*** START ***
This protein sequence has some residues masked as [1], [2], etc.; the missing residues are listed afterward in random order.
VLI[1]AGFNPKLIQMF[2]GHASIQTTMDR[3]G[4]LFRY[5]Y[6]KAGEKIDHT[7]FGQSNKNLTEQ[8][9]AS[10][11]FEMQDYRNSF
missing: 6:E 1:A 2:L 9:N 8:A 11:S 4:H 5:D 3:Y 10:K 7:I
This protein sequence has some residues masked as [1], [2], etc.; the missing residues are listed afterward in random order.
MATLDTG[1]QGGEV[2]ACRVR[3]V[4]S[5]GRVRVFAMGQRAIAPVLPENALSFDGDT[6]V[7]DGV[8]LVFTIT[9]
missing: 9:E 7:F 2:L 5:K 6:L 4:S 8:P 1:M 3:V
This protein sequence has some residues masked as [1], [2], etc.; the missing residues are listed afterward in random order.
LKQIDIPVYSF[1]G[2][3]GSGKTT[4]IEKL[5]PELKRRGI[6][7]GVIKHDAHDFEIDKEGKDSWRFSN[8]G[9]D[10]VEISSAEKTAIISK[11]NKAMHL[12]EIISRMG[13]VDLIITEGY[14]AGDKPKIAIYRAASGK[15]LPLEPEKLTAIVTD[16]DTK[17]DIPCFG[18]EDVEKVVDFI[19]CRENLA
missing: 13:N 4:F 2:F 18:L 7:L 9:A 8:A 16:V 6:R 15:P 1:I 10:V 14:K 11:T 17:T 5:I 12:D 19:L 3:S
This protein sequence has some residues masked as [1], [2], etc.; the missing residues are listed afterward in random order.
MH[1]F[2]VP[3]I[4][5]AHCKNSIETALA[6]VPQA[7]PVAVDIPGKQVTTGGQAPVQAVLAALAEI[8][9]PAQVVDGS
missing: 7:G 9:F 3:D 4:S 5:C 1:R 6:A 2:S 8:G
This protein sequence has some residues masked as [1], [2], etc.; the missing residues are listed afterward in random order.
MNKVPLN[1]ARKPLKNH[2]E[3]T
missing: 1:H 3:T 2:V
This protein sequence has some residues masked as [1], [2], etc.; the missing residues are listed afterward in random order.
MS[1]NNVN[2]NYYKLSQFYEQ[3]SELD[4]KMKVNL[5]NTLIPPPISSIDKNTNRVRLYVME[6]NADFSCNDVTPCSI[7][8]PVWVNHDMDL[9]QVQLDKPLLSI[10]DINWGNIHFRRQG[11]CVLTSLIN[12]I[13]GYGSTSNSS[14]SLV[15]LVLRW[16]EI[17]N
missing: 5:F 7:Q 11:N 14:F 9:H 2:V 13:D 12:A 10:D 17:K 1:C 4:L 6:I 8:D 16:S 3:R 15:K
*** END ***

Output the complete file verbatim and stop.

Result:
This protein sequence has some residues masked as [1], [2], etc.; the missing residues are listed afterward in random order.
VLI[1]AGFNPKLIQMF[2]GHASIQTTMDR[3]G[4]LFRY[5]Y[6]KAGEKIDHT[7]FGQSNKNLTEQ[8][9]AS[10][11]FEMQDYRNSF
missing: 6:E 1:A 2:L 9:N 8:A 11:S 4:H 5:D 3:Y 10:K 7:I
This protein sequence has some residues masked as [1], [2], etc.; the missing residues are listed afterward in random order.
MATLDTG[1]QGGEV[2]ACRVR[3]V[4]S[5]GRVRVFAMGQRAIAPVLPENALSFDGDT[6]V[7]DGV[8]LVFTIT[9]
missing: 9:E 7:F 2:L 5:K 6:L 4:S 8:P 1:M 3:V
This protein sequence has some residues masked as [1], [2], etc.; the missing residues are listed afterward in random order.
LKQIDIPVYSF[1]G[2][3]GSGKTT[4]IEKL[5]PELKRRGI[6][7]GVIKHDAHDFEIDKEGKDSWRFSN[8]G[9]D[10]VEISSAEKTAIISK[11]NKAMHL[12]EIISRMG[13]VDLIITEGY[14]AGDKPKIAIYRAASGK[15]LPLEPEKLTAIVTD[16]DTK[17]DIPCFG[18]EDVEKVVDFI[19]CRENLA
missing: 13:N 4:F 2:F 18:L 7:L 9:A 8:A 16:V 6:R 15:P 1:I 10:V 14:K 11:T 17:T 5:I 12:D 19:L 3:S
This protein sequence has some residues masked as [1], [2], etc.; the missing residues are listed afterward in random order.
MH[1]F[2]VP[3]I[4][5]AHCKNSIETALA[6]VPQA[7]PVAVDIPGKQVTTGGQAPVQAVLAALAEI[8][9]PAQVVDGS
missing: 7:G 9:F 3:D 4:S 5:C 1:R 6:A 2:S 8:G
This protein sequence has some residues masked as [1], [2], etc.; the missing residues are listed afterward in random order.
MNKVPLN[1]ARKPLKNH[2]E[3]T
missing: 1:H 3:T 2:V
This protein sequence has some residues masked as [1], [2], etc.; the missing residues are listed afterward in random order.
MS[1]NNVN[2]NYYKLSQFYEQ[3]SELD[4]KMKVNL[5]NTLIPPPISSIDKNTNRVRLYVME[6]NADFSCNDVTPCSI[7][8]PVWVNHDMDL[9]QVQLDKPLLSI[10]DINWGNIHFRRQG[11]CVLTSLIN[12]I[13]GYGSTSNSS[14]SLV[15]LVLRW[16]EI[17]N
missing: 5:F 7:Q 11:N 14:F 9:H 2:V 13:D 12:A 10:D 17:K 1:C 4:L 6:I 8:D 16:S 3:R 15:K